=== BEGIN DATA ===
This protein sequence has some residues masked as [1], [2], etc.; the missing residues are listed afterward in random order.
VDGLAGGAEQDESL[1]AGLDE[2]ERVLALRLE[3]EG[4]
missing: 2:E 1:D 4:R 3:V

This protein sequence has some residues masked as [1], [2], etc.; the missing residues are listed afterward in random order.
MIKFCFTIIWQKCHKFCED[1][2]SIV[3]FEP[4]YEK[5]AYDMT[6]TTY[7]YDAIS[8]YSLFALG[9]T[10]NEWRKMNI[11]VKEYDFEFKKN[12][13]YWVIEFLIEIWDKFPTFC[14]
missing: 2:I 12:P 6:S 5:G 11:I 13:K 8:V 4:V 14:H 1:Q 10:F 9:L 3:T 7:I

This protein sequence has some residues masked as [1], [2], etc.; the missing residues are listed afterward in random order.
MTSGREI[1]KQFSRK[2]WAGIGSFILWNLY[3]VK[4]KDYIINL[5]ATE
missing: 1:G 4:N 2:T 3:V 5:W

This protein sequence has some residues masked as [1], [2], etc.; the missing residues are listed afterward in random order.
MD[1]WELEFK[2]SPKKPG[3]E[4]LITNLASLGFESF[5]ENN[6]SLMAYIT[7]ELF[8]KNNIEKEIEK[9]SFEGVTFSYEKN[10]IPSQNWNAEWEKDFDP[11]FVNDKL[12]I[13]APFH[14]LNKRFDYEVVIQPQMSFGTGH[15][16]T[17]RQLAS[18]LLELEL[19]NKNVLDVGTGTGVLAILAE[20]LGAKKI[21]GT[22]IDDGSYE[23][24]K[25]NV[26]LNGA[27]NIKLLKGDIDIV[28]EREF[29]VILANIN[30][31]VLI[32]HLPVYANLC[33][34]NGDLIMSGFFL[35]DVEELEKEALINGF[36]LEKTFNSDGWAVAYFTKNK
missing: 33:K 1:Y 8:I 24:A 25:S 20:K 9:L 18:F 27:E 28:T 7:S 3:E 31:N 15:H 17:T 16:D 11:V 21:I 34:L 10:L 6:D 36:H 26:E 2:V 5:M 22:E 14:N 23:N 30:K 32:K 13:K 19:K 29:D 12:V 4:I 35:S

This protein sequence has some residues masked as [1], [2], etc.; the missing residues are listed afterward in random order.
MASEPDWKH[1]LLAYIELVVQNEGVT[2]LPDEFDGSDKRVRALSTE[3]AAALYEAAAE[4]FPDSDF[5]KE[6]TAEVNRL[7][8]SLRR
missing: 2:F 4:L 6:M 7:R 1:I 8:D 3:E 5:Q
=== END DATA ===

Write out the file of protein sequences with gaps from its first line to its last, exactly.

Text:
This protein sequence has some residues masked as [1], [2], etc.; the missing residues are listed afterward in random order.
VDGLAGGAEQDESL[1]AGLDE[2]ERVLALRLE[3]EG[4]
missing: 2:E 1:D 4:R 3:V

This protein sequence has some residues masked as [1], [2], etc.; the missing residues are listed afterward in random order.
MIKFCFTIIWQKCHKFCED[1][2]SIV[3]FEP[4]YEK[5]AYDMT[6]TTY[7]YDAIS[8]YSLFALG[9]T[10]NEWRKMNI[11]VKEYDFEFKKN[12][13]YWVIEFLIEIWDKFPTFC[14]
missing: 2:I 12:P 6:S 5:G 11:I 13:K 8:V 4:V 14:H 1:Q 10:F 9:L 3:T 7:I

This protein sequence has some residues masked as [1], [2], etc.; the missing residues are listed afterward in random order.
MTSGREI[1]KQFSRK[2]WAGIGSFILWNLY[3]VK[4]KDYIINL[5]ATE
missing: 1:G 4:N 2:T 3:V 5:W

This protein sequence has some residues masked as [1], [2], etc.; the missing residues are listed afterward in random order.
MD[1]WELEFK[2]SPKKPG[3]E[4]LITNLASLGFESF[5]ENN[6]SLMAYIT[7]ELF[8]KNNIEKEIEK[9]SFEGVTFSYEKN[10]IPSQNWNAEWEKDFDP[11]FVNDKL[12]I[13]APFH[14]LNKRFDYEVVIQPQMSFGTGH[15][16]T[17]RQLAS[18]LLELEL[19]NKNVLDVGTGTGVLAILAE[20]LGAKKI[21]GT[22]IDDGSYE[23][24]K[25]NV[26]LNGA[27]NIKLLKGDIDIV[28]EREF[29]VILANIN[30][31]VLI[32]HLPVYANLC[33][34]NGDLIMSGFFL[35]DVEELEKEALINGF[36]LEKTFNSDGWAVAYFTKNK
missing: 33:K 1:Y 8:I 24:A 25:S 20:K 9:L 18:F 27:E 28:T 7:S 3:E 31:N 15:H 17:T 16:D 11:V 21:I 34:L 10:L 6:D 36:H 26:E 2:V 5:M 22:E 14:N 23:N 30:K 32:K 13:K 19:K 29:D 12:V 4:I 35:S

This protein sequence has some residues masked as [1], [2], etc.; the missing residues are listed afterward in random order.
MASEPDWKH[1]LLAYIELVVQNEGVT[2]LPDEFDGSDKRVRALSTE[3]AAALYEAAAE[4]FPDSDF[5]KE[6]TAEVNRL[7][8]SLRR
missing: 2:F 4:L 6:M 7:R 1:I 8:D 3:E 5:Q